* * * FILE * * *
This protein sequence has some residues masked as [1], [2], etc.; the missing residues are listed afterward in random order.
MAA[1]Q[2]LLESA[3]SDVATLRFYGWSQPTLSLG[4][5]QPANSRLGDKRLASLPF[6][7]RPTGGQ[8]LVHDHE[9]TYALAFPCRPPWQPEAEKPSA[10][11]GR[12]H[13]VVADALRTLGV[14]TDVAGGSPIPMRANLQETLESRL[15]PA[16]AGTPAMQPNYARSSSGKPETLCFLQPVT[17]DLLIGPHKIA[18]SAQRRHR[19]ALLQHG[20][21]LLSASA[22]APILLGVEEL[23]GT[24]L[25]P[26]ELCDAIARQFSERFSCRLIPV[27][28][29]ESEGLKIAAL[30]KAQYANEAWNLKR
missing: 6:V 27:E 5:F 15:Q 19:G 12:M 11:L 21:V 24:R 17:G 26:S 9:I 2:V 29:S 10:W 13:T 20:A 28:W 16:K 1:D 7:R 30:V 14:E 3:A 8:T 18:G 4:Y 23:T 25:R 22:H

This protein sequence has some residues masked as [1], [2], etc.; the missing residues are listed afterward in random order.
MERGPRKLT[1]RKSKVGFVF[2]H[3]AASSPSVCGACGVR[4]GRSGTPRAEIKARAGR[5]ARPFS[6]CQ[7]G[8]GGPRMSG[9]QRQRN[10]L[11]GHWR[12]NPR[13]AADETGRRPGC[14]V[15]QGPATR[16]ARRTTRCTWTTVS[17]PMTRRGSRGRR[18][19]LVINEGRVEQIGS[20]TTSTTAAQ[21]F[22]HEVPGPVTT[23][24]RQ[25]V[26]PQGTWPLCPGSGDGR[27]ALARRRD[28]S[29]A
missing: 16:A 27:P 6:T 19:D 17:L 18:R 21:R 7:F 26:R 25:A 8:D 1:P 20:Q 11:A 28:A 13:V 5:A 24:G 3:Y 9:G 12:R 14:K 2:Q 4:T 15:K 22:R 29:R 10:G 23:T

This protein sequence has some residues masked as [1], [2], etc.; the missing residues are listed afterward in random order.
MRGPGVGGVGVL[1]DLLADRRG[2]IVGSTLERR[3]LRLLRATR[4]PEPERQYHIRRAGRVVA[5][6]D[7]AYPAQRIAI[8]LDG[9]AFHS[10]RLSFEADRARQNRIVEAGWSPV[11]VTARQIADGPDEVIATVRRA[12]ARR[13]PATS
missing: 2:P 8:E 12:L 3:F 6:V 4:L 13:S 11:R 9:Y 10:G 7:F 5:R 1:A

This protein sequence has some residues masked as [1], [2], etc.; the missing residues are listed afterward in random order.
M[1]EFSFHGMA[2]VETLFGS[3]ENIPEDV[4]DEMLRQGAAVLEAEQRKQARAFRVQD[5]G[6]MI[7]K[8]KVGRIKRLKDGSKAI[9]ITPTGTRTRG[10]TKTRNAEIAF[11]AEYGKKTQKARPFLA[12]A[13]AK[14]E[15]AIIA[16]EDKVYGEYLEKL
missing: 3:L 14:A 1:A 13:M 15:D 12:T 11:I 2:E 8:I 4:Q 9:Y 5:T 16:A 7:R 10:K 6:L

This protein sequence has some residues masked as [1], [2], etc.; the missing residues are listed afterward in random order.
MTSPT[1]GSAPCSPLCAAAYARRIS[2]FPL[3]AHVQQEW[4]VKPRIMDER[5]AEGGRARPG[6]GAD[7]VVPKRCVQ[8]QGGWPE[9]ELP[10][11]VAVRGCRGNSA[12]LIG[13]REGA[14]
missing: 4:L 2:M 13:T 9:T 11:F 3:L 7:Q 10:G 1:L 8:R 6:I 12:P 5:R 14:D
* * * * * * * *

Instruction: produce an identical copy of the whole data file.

This protein sequence has some residues masked as [1], [2], etc.; the missing residues are listed afterward in random order.
MAA[1]Q[2]LLESA[3]SDVATLRFYGWSQPTLSLG[4][5]QPANSRLGDKRLASLPF[6][7]RPTGGQ[8]LVHDHE[9]TYALAFPCRPPWQPEAEKPSA[10][11]GR[12]H[13]VVADALRTLGV[14]TDVAGGSPIPMRANLQETLESRL[15]PA[16]AGTPAMQPNYARSSSGKPETLCFLQPVT[17]DLLIGPHKIA[18]SAQRRHR[19]ALLQHG[20][21]LLSASA[22]APILLGVEEL[23]GT[24]L[25]P[26]ELCDAIARQFSERFSCRLIPV[27][28][29]ESEGLKIAAL[30]KAQYANEAWNLKR
missing: 6:V 27:E 5:F 15:Q 19:G 12:M 11:L 21:V 24:R 17:G 26:S 9:I 2:V 29:S 10:W 13:T 20:A 28:W 16:K 1:D 7:R 30:V 14:E 3:A 8:T 18:G 4:Y 23:T 25:R 22:H

This protein sequence has some residues masked as [1], [2], etc.; the missing residues are listed afterward in random order.
MERGPRKLT[1]RKSKVGFVF[2]H[3]AASSPSVCGACGVR[4]GRSGTPRAEIKARAGR[5]ARPFS[6]CQ[7]G[8]GGPRMSG[9]QRQRN[10]L[11]GHWR[12]NPR[13]AADETGRRPGC[14]V[15]QGPATR[16]ARRTTRCTWTTVS[17]PMTRRGSRGRR[18][19]LVINEGRVEQIGS[20]TTSTTAAQ[21]F[22]HEVPGPVTT[23][24]RQ[25]V[26]PQGTWPLCPGSGDGR[27]ALARRRD[28]S[29]A
missing: 16:A 27:P 6:T 19:D 17:L 18:R 21:R 7:F 26:R 25:A 8:D 1:P 20:Q 11:A 28:A 13:V 5:A 24:G 3:Y 9:G 12:R 14:K 2:Q 4:T 15:K 22:R 29:R 10:G 23:T

This protein sequence has some residues masked as [1], [2], etc.; the missing residues are listed afterward in random order.
MRGPGVGGVGVL[1]DLLADRRG[2]IVGSTLERR[3]LRLLRATR[4]PEPERQYHIRRAGRVVA[5][6]D[7]AYPAQRIAI[8]LDG[9]AFHS[10]RLSFEADRARQNRIVEAGWSPV[11]VTARQIADGPDEVIATVRRA[12]ARR[13]PATS
missing: 2:P 8:E 12:L 3:F 6:V 4:L 13:S 11:R 9:Y 10:G 7:F 5:R 1:A

This protein sequence has some residues masked as [1], [2], etc.; the missing residues are listed afterward in random order.
M[1]EFSFHGMA[2]VETLFGS[3]ENIPEDV[4]DEMLRQGAAVLEAEQRKQARAFRVQD[5]G[6]MI[7]K[8]KVGRIKRLKDGSKAI[9]ITPTGTRTRG[10]TKTRNAEIAF[11]AEYGKKTQKARPFLA[12]A[13]AK[14]E[15]AIIA[16]EDKVYGEYLEKL
missing: 3:L 14:A 1:A 13:M 15:D 12:T 11:I 2:E 8:I 4:Q 9:Y 5:T 16:A 7:R 10:K 6:L

This protein sequence has some residues masked as [1], [2], etc.; the missing residues are listed afterward in random order.
MTSPT[1]GSAPCSPLCAAAYARRIS[2]FPL[3]AHVQQEW[4]VKPRIMDER[5]AEGGRARPG[6]GAD[7]VVPKRCVQ[8]QGGWPE[9]ELP[10][11]VAVRGCRGNSA[12]LIG[13]REGA[14]
missing: 4:L 2:M 13:T 9:T 11:F 3:L 7:Q 10:G 1:L 8:R 6:I 12:P 5:R 14:D